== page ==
Posts By: Doug DeMuro

By on July 24, 2015

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I recently had the opportunity to test drive an automobile, and I remembered why I hate it so much: because test drives are insanely short.

They’re not just a little short. They’re wildly, absurdly, ridiculously short. Some test drives last for eight minutes, even though you will likely own the vehicle you’re driving for several years, you will pay tens of thousands of dollars for it, and you will spend several hours in it every day of your life.

Obviously, we know why this is: dealers don’t want to waste time with test drives. They want these things to go by quickly, so the cars don’t accumulate very many miles, and then they want you to get back into the showroom and start arguing over the price. This is how they get ya. The more time you spend arguing over the price, the more you want the car. “I don’t really want this car,” you think to yourself. “But I’ve already devoted six hours to arguing about the price. So I’d better get it.” This is how Chevrolet sold so many Cobalts.

But is the car buying public really content with these test drives?

(Read More…)

By on July 23, 2015

I think the time has come to wave goodbye to one of the auto industry’s most fickle segments: the small luxury convertible. Once formerly strong and full of life, the segment now consists of a bunch of cars that leave people asking: Do they still make that?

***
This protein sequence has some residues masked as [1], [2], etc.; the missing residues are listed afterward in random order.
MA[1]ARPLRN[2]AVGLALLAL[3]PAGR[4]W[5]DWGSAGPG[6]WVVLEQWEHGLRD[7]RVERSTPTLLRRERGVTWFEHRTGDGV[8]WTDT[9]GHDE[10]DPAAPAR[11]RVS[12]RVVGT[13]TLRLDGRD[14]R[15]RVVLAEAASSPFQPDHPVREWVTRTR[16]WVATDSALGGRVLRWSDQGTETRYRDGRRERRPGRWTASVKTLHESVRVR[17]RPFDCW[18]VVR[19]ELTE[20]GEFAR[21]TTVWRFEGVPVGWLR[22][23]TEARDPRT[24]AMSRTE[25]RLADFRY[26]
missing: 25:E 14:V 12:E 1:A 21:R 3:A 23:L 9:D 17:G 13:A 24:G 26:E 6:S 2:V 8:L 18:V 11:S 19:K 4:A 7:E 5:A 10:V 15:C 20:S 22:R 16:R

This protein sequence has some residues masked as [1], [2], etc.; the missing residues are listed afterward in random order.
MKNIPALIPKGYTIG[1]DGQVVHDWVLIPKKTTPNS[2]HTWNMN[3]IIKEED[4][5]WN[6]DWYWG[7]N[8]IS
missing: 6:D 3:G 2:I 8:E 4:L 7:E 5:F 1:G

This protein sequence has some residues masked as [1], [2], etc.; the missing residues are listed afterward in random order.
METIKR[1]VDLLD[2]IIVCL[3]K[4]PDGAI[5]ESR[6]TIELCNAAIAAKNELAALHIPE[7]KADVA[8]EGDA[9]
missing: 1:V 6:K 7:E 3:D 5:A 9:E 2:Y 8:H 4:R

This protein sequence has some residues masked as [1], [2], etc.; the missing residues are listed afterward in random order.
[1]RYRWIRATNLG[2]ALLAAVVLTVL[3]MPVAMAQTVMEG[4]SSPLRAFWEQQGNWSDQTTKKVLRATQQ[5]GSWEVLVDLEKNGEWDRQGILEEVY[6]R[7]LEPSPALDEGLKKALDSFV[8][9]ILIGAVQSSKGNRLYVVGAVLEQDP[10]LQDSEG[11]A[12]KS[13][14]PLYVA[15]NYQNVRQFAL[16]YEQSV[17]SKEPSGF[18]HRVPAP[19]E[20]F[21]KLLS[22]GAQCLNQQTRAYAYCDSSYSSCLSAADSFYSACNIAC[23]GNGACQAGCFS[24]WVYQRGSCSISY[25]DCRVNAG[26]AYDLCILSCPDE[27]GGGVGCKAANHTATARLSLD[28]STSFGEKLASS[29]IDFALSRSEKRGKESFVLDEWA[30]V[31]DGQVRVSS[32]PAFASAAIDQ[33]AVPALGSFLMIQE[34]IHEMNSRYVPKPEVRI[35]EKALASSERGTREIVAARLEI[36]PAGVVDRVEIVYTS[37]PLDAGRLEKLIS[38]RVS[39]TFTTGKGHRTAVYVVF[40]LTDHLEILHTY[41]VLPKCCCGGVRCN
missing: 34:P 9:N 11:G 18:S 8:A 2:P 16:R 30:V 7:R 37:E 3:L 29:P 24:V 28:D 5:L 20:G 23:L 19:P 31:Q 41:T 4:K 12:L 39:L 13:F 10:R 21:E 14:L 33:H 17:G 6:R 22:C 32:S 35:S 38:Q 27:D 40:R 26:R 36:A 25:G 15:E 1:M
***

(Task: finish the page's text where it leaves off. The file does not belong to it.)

(Read More…)

By on July 17, 2015

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Several times in the last few weeks I have had a friend come up to me and tell me that they bought a used car, there is some problem with it, and now they want to sue the dealer. And if not a lawsuit, then at least they want some sort of compensation, like a free replacement car.

I generally listen intently to their problem, and confirm that I’m understanding it, and make eye contact to show that I care, and then tell them something along the lines of the fact that this is the single stupidest thing I’ve ever heard in my entire life.

Here’s a newsflash for everyone out there who bought a used car with a problem: You bought your vehicle in as-is condition. This means you must accept it “as it is,” even if how it “is” is fitted with brake pads that are actually USB sticks. Even if its mirrors are sun visor mirrors taped on the mirror housings. Even if it is a Pontiac G6. You now own this car and you signed the papers saying so. The dealership held up its part of the obligation in selling you the car. Now you must hold up your part of the obligation in getting the thing the hell off the dealer’s lot.

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By on July 10, 2015

Jaguar F-Type S AWD